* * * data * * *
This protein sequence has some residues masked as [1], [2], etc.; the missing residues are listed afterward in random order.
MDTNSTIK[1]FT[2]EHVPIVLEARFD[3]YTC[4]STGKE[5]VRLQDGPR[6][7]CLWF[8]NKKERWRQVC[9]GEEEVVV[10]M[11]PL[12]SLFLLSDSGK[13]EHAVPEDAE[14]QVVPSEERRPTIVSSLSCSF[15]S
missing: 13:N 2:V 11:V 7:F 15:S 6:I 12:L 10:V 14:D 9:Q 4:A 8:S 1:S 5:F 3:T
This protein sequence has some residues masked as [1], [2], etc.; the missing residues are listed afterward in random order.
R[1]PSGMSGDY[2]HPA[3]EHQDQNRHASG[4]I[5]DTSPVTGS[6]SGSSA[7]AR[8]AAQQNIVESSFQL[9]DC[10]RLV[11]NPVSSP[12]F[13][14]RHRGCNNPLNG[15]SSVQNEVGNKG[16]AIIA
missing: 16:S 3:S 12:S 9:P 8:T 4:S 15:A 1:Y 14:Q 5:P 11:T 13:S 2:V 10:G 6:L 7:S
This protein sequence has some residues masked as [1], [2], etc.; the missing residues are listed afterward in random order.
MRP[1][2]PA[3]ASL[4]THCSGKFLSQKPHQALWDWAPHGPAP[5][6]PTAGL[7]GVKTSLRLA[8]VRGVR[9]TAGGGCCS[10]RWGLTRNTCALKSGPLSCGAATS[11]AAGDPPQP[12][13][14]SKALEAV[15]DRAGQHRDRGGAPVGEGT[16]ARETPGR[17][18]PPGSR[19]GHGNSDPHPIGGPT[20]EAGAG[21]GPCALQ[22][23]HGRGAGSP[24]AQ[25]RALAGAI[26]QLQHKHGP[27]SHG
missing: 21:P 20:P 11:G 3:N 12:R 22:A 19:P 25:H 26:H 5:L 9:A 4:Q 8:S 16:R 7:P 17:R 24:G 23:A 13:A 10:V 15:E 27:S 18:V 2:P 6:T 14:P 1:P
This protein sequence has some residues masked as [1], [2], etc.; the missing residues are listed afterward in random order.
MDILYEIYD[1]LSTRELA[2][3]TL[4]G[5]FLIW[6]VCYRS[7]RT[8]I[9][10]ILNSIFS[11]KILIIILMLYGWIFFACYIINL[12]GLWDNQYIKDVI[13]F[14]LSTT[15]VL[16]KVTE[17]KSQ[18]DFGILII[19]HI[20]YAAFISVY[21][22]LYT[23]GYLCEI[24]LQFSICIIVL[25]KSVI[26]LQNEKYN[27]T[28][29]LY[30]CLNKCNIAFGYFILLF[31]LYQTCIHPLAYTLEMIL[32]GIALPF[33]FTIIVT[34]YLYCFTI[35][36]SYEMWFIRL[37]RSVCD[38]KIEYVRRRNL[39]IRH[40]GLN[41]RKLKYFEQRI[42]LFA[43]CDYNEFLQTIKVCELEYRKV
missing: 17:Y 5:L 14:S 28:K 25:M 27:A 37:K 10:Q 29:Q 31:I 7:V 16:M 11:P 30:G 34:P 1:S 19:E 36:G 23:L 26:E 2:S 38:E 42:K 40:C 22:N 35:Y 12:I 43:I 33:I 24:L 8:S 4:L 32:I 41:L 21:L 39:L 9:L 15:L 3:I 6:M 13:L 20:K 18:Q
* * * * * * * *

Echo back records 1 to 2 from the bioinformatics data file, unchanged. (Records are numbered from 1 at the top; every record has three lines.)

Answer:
This protein sequence has some residues masked as [1], [2], etc.; the missing residues are listed afterward in random order.
MDTNSTIK[1]FT[2]EHVPIVLEARFD[3]YTC[4]STGKE[5]VRLQDGPR[6][7]CLWF[8]NKKERWRQVC[9]GEEEVVV[10]M[11]PL[12]SLFLLSDSGK[13]EHAVPEDAE[14]QVVPSEERRPTIVSSLSCSF[15]S
missing: 13:N 2:V 11:V 7:F 15:S 6:I 12:L 10:V 14:D 9:Q 4:A 8:S 1:S 5:F 3:T
This protein sequence has some residues masked as [1], [2], etc.; the missing residues are listed afterward in random order.
R[1]PSGMSGDY[2]HPA[3]EHQDQNRHASG[4]I[5]DTSPVTGS[6]SGSSA[7]AR[8]AAQQNIVESSFQL[9]DC[10]RLV[11]NPVSSP[12]F[13][14]RHRGCNNPLNG[15]SSVQNEVGNKG[16]AIIA
missing: 16:S 3:S 12:S 9:P 8:T 4:S 15:A 1:Y 14:Q 5:P 11:T 13:S 2:V 10:G 6:L 7:S